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In 2017, Louis Poulsen introduced a new version of the PH 3½-2½ table lamp: now available with an opal glass shade, it has 3 frame versions : a classic chrome one, another one black metallised, and a last one brass metallised. The PH 3½-2½ table – glass shade – is based on Poul Henningsen's classic 3-shade system, which diffuses a multi-directional, non-glary and very comfortable light. Designed more than 80 years ago, the PH 3½-2½ glass table lamp did not take a wrinkle, especially with the black metallised version which gives it an industrial look.
Dimensions Ø33 x H45 cm
Finishes white opal glass shade, high gloss chrome or black metal frame
Mounting plastic cord with plug 2.5 m – switch on the cord
Weight 2.5 kg
Light source E14
Class Ingress protection IP20. Electric shock protection II w/o ground
Poul Henningsen was born in Copenhagen to the famous Danish actress Agnes Henningsen. He never graduated as an architect, but studied at The Technical School at Frederiksberg, Denmark from 1911-14, and then at Technical College in Copenhagen from 1914-17.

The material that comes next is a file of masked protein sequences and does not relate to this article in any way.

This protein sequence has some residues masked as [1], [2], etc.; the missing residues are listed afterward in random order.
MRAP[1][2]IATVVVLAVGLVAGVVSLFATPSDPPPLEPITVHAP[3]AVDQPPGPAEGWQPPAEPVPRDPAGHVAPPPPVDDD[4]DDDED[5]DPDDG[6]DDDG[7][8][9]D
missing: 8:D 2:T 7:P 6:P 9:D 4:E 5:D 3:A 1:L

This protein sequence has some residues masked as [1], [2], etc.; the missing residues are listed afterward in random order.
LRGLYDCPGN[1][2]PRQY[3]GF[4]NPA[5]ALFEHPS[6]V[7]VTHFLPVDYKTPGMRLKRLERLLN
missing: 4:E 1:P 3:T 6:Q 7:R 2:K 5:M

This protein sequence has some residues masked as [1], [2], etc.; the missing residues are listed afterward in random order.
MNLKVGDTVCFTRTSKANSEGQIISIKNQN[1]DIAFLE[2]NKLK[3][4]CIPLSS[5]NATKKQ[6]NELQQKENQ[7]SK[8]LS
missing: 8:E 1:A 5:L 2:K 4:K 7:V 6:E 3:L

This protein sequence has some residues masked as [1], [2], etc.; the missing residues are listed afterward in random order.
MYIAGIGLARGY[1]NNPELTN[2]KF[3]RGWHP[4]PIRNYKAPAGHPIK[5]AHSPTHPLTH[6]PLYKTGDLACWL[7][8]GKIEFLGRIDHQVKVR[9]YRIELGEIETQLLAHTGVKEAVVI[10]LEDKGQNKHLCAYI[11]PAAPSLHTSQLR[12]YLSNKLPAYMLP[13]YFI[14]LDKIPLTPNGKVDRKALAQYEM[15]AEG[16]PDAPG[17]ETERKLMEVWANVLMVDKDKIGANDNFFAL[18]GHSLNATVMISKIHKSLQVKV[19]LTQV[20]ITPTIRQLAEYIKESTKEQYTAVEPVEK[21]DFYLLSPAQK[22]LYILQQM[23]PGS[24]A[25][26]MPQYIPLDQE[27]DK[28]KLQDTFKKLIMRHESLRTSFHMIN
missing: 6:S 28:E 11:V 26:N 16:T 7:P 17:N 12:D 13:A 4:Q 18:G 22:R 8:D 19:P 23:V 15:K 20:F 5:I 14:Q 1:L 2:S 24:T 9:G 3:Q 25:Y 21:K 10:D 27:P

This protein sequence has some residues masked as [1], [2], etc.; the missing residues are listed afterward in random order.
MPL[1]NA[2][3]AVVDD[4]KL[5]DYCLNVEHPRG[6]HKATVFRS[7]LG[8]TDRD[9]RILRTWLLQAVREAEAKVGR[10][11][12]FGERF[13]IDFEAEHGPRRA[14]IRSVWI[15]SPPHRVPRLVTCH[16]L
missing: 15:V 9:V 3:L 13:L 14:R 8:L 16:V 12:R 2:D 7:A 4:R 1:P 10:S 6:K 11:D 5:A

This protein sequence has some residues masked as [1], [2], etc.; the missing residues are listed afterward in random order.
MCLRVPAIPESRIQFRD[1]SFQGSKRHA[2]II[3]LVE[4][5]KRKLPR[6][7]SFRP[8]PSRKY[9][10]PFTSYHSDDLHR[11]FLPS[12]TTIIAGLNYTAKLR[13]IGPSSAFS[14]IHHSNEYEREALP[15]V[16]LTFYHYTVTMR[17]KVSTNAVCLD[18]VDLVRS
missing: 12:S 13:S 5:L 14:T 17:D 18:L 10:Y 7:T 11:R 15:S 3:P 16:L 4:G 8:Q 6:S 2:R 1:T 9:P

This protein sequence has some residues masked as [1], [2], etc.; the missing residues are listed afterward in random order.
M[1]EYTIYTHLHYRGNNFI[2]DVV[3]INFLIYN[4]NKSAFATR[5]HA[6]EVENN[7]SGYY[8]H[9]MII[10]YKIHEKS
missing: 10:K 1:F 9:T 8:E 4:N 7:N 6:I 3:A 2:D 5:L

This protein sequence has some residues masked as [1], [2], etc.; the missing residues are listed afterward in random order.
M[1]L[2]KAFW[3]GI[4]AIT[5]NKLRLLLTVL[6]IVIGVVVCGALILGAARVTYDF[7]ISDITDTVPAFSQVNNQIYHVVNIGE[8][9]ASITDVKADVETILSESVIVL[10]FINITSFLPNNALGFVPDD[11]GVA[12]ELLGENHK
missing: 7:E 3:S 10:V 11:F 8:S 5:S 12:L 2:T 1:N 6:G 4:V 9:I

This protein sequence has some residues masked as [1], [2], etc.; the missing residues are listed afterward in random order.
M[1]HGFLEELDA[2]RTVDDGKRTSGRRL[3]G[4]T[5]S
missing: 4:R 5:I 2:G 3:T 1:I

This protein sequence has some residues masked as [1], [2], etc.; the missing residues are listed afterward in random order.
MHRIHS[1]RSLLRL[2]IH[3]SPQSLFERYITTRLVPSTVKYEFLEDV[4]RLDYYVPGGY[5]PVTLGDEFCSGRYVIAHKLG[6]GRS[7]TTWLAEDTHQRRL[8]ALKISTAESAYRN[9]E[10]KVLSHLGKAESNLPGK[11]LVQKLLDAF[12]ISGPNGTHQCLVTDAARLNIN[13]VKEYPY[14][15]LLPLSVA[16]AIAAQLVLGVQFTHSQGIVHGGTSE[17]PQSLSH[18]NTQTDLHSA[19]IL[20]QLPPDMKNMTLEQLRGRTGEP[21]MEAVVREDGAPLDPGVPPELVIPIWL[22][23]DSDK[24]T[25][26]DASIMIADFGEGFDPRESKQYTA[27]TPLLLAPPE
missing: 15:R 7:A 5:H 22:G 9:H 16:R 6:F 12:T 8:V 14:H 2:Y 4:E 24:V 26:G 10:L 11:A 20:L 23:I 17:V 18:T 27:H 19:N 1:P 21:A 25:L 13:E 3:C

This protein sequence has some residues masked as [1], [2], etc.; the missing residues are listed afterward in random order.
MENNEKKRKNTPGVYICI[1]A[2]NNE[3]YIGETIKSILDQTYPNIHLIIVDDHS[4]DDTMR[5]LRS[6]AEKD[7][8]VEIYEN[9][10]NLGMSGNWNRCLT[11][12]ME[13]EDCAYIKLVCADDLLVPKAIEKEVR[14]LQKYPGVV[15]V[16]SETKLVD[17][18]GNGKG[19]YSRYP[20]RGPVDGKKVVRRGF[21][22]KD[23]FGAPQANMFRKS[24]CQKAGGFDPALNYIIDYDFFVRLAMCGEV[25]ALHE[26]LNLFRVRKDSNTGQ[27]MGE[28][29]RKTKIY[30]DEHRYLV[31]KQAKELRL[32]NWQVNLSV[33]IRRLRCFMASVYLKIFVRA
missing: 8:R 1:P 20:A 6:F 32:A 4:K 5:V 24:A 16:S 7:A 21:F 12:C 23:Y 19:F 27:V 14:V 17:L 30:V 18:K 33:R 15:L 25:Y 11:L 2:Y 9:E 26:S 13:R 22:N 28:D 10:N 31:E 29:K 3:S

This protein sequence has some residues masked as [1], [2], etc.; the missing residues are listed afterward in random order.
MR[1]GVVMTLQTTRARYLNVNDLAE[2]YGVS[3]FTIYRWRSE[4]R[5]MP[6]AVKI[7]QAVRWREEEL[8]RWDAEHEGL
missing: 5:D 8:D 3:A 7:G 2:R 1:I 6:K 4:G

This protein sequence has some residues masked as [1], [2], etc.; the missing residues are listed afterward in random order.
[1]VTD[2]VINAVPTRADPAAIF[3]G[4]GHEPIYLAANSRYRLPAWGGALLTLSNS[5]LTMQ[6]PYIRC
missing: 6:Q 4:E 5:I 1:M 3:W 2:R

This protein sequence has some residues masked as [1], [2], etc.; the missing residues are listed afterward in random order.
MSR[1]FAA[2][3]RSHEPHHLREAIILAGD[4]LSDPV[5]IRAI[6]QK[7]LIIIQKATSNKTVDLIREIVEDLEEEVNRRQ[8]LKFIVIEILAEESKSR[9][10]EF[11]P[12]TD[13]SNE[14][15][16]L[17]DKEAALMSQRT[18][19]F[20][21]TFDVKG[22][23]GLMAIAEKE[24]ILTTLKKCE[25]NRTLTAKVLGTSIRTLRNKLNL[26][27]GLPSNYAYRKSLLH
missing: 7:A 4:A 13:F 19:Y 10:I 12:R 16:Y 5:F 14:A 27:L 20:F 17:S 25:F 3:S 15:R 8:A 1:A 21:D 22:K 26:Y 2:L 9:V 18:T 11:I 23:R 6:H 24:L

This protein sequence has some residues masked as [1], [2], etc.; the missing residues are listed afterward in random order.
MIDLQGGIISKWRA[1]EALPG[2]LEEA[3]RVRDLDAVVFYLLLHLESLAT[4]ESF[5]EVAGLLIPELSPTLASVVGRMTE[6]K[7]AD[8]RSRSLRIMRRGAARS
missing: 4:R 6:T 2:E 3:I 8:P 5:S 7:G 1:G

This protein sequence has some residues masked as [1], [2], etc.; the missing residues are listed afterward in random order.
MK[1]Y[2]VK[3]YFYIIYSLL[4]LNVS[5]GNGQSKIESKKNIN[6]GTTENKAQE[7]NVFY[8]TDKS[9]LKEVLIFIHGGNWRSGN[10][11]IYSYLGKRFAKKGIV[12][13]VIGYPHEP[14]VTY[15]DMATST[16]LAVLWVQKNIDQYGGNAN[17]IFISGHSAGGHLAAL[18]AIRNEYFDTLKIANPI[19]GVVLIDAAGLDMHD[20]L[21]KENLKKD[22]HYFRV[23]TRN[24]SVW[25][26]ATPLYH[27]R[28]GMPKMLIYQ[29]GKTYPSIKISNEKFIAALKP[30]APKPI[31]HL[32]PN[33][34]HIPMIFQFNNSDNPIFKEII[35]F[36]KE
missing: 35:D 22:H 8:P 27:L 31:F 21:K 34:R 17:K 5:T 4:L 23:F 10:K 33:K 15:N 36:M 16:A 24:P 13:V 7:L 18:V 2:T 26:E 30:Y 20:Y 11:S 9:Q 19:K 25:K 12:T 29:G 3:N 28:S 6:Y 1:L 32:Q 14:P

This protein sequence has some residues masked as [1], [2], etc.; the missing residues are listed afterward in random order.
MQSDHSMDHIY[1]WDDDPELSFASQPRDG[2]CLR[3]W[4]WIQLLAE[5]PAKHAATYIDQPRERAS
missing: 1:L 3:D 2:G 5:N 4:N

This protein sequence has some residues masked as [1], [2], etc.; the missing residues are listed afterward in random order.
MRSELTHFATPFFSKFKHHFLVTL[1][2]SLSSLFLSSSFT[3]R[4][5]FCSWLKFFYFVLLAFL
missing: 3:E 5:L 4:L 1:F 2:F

He started practicing traditional functionalistic architecture, but over the years his professional interests changed to focus mainly on lighting which is what he is most famous for. He also expanded his field of occupation into areas of writing, becoming a journalist and an author. For a short period at the beginning of WWII, he was the head architect of the Tivoli Gardens in Copenhagen. But like many other creative people, he was forced to flee Denmark during the German occupation but soon became a vital part of the Danish colony of artists living in Sweden.
His lifelong collaboration with Louis Poulsen Lighting began in 1925 and lasted until his death. To this day, Louis Poulsen Lighting still benefits from his genius. Poul Henningsen was also the first editor of the company magazine “NYT”. The CEO of Louis Poulsen at the time, Sophus Kaastrup-Olsen, gave the magazine to PH as a gift because he had been terminated from the Danish newspaper he worked for (his opinions were too radical).
Poul Henningsen's pioneering work concerning the relations between light structures, shadows, glare, and color reproduction—compared to man’s need for light remains the fondation of the lighting theories still practiced by Louis Poulsen Lighting